Front of 1902 50 Austro-Hungarian korona.

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  • Bullion - Precious metals (platinum, gold and silver) in the form of bars, ingots or plate.
  • Error - Usually a mis-made coin not intended for circulation, but can also refer to an engraving or die-cutting error not discovered until the coins are released to circulation. This may result is two or more varieties of the coin in the same year.
  • Exonumia is the study of coin-like objects such as token coins and medals, and other items used in place of legal currency or for commemoration.
  • Fineness - Purity of precious metal content expressed in terms of one thousand parts. 90% is expressed as .900 fine.
  • Notaphily is the study of paper money or banknotes.
  • Scripophily is the study and collection of stocks and Bonds.
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Numismatic categories   •   Currency lists

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Template:/box-header January 1, 2008 Venezuela launched a new currency with the new year, lopping off three zeros from denominations in a bid to simplify finances and boost confidence in a money that has been losing value due to high inflation. The new currency is called bolívar fuerte or "strong bolívar". Officials also say it is part of a broader effort to contain rising prices and strengthen the economy. More...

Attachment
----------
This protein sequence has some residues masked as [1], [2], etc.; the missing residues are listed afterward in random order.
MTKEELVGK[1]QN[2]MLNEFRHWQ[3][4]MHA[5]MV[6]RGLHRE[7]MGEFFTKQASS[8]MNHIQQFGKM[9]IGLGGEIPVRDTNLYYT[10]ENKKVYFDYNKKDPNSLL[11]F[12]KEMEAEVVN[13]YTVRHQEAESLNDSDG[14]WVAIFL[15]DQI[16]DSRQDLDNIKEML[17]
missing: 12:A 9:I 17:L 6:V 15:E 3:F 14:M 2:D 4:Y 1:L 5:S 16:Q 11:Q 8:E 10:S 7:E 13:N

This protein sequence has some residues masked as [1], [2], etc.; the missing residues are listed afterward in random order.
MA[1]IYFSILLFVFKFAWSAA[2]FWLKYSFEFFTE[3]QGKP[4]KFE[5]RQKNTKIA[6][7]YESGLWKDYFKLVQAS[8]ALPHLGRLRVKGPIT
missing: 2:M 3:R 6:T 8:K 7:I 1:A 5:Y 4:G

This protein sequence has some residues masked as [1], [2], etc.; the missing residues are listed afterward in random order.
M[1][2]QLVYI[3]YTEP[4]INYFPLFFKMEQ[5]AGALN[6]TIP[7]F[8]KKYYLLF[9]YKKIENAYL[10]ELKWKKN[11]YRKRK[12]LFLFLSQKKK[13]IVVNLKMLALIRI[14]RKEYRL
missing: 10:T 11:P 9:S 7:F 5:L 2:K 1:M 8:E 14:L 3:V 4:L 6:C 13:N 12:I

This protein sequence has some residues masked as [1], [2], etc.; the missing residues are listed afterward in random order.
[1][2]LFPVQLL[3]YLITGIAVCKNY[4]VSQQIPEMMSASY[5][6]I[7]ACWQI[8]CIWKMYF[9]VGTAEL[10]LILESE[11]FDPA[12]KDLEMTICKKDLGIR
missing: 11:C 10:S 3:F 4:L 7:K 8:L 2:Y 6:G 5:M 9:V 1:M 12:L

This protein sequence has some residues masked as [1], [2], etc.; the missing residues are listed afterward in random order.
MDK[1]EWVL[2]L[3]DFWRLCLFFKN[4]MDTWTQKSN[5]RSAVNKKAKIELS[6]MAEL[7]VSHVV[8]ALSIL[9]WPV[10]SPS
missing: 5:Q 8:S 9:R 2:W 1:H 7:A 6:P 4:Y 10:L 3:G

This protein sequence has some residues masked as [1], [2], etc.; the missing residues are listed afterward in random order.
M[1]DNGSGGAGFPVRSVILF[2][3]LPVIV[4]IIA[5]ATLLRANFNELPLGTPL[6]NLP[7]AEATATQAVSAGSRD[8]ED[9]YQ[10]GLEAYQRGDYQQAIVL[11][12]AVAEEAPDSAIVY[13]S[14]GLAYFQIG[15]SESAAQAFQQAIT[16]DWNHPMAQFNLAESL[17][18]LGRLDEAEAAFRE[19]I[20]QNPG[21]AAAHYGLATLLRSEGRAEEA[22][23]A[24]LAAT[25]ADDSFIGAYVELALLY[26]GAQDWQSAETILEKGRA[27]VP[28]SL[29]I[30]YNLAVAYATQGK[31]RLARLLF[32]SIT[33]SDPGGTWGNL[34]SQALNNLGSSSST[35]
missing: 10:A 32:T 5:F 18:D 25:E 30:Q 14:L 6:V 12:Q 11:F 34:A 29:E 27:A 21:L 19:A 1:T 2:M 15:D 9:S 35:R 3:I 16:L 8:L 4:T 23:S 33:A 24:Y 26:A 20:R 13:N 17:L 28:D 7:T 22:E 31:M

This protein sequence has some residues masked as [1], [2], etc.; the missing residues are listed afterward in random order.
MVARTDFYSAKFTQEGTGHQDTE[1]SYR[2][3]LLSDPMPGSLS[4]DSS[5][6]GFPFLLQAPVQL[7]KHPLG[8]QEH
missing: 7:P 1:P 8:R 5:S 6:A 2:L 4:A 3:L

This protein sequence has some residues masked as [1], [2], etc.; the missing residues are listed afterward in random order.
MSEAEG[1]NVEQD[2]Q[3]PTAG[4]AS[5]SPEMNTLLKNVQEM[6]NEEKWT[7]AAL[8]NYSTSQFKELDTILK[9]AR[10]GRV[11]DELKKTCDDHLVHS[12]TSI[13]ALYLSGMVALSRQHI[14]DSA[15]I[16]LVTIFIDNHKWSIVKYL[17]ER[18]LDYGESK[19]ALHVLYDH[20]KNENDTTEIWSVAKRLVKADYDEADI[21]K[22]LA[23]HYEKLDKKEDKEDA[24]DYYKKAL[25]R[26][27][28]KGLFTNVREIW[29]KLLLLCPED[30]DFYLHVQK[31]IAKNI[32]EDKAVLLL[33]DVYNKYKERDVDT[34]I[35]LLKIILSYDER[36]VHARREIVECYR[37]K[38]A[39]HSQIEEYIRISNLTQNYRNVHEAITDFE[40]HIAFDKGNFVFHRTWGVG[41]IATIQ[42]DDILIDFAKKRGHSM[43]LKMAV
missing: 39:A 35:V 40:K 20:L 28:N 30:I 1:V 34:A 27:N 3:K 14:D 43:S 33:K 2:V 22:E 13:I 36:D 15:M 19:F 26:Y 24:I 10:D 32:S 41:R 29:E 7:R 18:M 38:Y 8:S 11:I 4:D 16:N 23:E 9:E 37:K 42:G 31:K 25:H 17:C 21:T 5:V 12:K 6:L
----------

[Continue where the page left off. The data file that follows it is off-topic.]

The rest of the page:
January 1, 2008

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Today at midnight, the Cyprus and the Malta adopted the euro as their official currency; less than four years after their accession to the European Union. The single currency has replaced the Cypriot pound and the Maltese lira at a rate of one euro to 0.585274 Cypriot pound and 0.4293 to the Maltese lira. In both countries the euro was welcomed with outdoor celebrations, including a fireworks display in Malta's capital Valletta. More...

September 26, 2007

Designs for three of four themes proposed for the reverse of 2009 Lincoln cents to honor Abraham Lincoln's life were endorsed by the Citizens Coinage Advisory Committee. More...


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Money - Coins - Banknotes - Electronic money - Exchange rate - Legal tender - Clubs - Terminology

Ancient currency: Asia - Byzantium - Greece - Primitive Money - Roman - Indian coinage

Modern currency: Africa - The Americas - Asia and the Pacific - Europe - Bullion coins - Challenge coin - Commemorative coins - Token coins

Economics: Banking - Bonds - Cheques - Credit Cards - Fiat currency - Gold standard - Mints - Monetary union - Reserve currency - Stocks

Production: Coining (machining) - Designers - Die making - Mint (coin) • Coinage Metals: Aluminum - Bronze - Copper - Gold - Platinum - Silver - Tin

Exonumia - Notaphily - Scripophily

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Economics on Wikinews Money on Wikiquote Numismatics on Wikibooks Numismatics on Wikisource Currencies on Wikicommons